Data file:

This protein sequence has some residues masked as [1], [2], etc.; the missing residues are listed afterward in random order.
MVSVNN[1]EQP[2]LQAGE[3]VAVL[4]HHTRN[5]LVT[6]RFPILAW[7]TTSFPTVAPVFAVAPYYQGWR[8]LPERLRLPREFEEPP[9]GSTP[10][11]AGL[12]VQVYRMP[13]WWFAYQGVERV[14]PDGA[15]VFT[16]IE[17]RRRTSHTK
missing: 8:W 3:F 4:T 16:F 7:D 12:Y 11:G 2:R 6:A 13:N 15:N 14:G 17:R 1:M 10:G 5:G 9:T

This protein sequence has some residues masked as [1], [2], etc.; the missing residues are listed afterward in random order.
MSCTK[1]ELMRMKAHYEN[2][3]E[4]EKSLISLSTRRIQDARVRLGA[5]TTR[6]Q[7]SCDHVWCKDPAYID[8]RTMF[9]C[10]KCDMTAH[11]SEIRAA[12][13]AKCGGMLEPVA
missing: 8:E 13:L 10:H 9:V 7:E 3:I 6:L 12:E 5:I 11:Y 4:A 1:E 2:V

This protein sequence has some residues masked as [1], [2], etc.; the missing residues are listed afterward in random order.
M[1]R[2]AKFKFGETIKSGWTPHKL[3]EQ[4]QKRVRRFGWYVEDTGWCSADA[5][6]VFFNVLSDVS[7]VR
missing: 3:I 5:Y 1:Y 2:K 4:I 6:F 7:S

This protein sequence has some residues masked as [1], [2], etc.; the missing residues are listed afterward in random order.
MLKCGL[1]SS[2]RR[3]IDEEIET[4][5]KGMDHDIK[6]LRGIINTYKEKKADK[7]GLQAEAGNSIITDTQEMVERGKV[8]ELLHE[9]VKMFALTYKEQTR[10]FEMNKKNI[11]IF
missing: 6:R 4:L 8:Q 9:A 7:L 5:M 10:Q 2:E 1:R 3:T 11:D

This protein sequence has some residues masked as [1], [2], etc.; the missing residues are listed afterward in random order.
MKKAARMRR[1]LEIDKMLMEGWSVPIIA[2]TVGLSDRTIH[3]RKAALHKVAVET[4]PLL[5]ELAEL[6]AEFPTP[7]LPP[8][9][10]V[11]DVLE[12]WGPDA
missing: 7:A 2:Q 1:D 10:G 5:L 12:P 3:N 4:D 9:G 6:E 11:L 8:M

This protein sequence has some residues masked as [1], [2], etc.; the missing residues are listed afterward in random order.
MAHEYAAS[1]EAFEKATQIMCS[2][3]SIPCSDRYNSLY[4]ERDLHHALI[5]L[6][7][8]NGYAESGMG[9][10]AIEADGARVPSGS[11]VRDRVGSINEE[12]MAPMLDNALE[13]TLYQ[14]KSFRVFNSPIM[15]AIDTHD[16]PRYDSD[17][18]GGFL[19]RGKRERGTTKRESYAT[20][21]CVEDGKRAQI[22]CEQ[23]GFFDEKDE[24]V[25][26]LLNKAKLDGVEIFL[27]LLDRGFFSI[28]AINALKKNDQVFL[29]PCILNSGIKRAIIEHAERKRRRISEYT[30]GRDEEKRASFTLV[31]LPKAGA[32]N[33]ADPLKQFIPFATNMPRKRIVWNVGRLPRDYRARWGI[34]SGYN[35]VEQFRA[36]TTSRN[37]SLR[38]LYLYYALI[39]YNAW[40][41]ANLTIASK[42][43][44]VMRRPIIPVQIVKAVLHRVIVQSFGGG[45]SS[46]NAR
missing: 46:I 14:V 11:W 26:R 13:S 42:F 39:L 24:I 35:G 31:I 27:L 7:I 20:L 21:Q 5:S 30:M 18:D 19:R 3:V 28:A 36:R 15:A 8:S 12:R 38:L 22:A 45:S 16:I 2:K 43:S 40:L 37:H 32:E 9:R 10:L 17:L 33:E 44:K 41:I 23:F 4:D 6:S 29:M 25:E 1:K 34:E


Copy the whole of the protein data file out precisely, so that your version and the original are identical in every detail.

This protein sequence has some residues masked as [1], [2], etc.; the missing residues are listed afterward in random order.
MVSVNN[1]EQP[2]LQAGE[3]VAVL[4]HHTRN[5]LVT[6]RFPILAW[7]TTSFPTVAPVFAVAPYYQGWR[8]LPERLRLPREFEEPP[9]GSTP[10][11]AGL[12]VQVYRMP[13]WWFAYQGVERV[14]PDGA[15]VFT[16]IE[17]RRRTSHTK
missing: 8:W 3:F 4:T 16:F 7:D 12:Y 11:G 2:R 6:A 13:N 15:N 14:G 17:R 1:M 10:G 5:G 9:T

This protein sequence has some residues masked as [1], [2], etc.; the missing residues are listed afterward in random order.
MSCTK[1]ELMRMKAHYEN[2][3]E[4]EKSLISLSTRRIQDARVRLGA[5]TTR[6]Q[7]SCDHVWCKDPAYID[8]RTMF[9]C[10]KCDMTAH[11]SEIRAA[12][13]AKCGGMLEPVA
missing: 8:E 13:L 10:H 9:V 7:E 3:I 6:L 12:E 5:I 11:Y 4:A 1:E 2:V

This protein sequence has some residues masked as [1], [2], etc.; the missing residues are listed afterward in random order.
M[1]R[2]AKFKFGETIKSGWTPHKL[3]EQ[4]QKRVRRFGWYVEDTGWCSADA[5][6]VFFNVLSDVS[7]VR
missing: 3:I 5:Y 1:Y 2:K 4:I 6:F 7:S

This protein sequence has some residues masked as [1], [2], etc.; the missing residues are listed afterward in random order.
MLKCGL[1]SS[2]RR[3]IDEEIET[4][5]KGMDHDIK[6]LRGIINTYKEKKADK[7]GLQAEAGNSIITDTQEMVERGKV[8]ELLHE[9]VKMFALTYKEQTR[10]FEMNKKNI[11]IF
missing: 6:R 4:L 8:Q 9:A 7:L 5:M 10:Q 2:E 1:R 3:T 11:D

This protein sequence has some residues masked as [1], [2], etc.; the missing residues are listed afterward in random order.
MKKAARMRR[1]LEIDKMLMEGWSVPIIA[2]TVGLSDRTIH[3]RKAALHKVAVET[4]PLL[5]ELAEL[6]AEFPTP[7]LPP[8][9][10]V[11]DVLE[12]WGPDA
missing: 7:A 2:Q 1:D 10:G 5:L 12:P 3:N 4:D 9:G 6:E 11:L 8:M

This protein sequence has some residues masked as [1], [2], etc.; the missing residues are listed afterward in random order.
MAHEYAAS[1]EAFEKATQIMCS[2][3]SIPCSDRYNSLY[4]ERDLHHALI[5]L[6][7][8]NGYAESGMG[9][10]AIEADGARVPSGS[11]VRDRVGSINEE[12]MAPMLDNALE[13]TLYQ[14]KSFRVFNSPIM[15]AIDTHD[16]PRYDSD[17][18]GGFL[19]RGKRERGTTKRESYAT[20][21]CVEDGKRAQI[22]CEQ[23]GFFDEKDE[24]V[25][26]LLNKAKLDGVEIFL[27]LLDRGFFSI[28]AINALKKNDQVFL[29]PCILNSGIKRAIIEHAERKRRRISEYT[30]GRDEEKRASFTLV[31]LPKAGA[32]N[33]ADPLKQFIPFATNMPRKRIVWNVGRLPRDYRARWGI[34]SGYN[35]VEQFRA[36]TTSRN[37]SLR[38]LYLYYALI[39]YNAW[40][41]ANLTIASK[42][43][44]VMRRPIIPVQIVKAVLHRVIVQSFGGG[45]SS[46]NAR
missing: 46:I 14:V 11:W 26:R 13:S 42:F 39:L 24:I 35:G 31:I 27:L 7:I 20:L 21:Q 5:S 30:M 18:D 19:R 3:V 28:A 36:R 15:A 8:S 12:R 38:L 22:A 45:S 16:I 2:K 43:S 40:L 37:H 32:E 9:R 10:L 17:L 33:E 44:K 41:I 23:F 4:D 6:S 29:M 25:E 1:K 34:E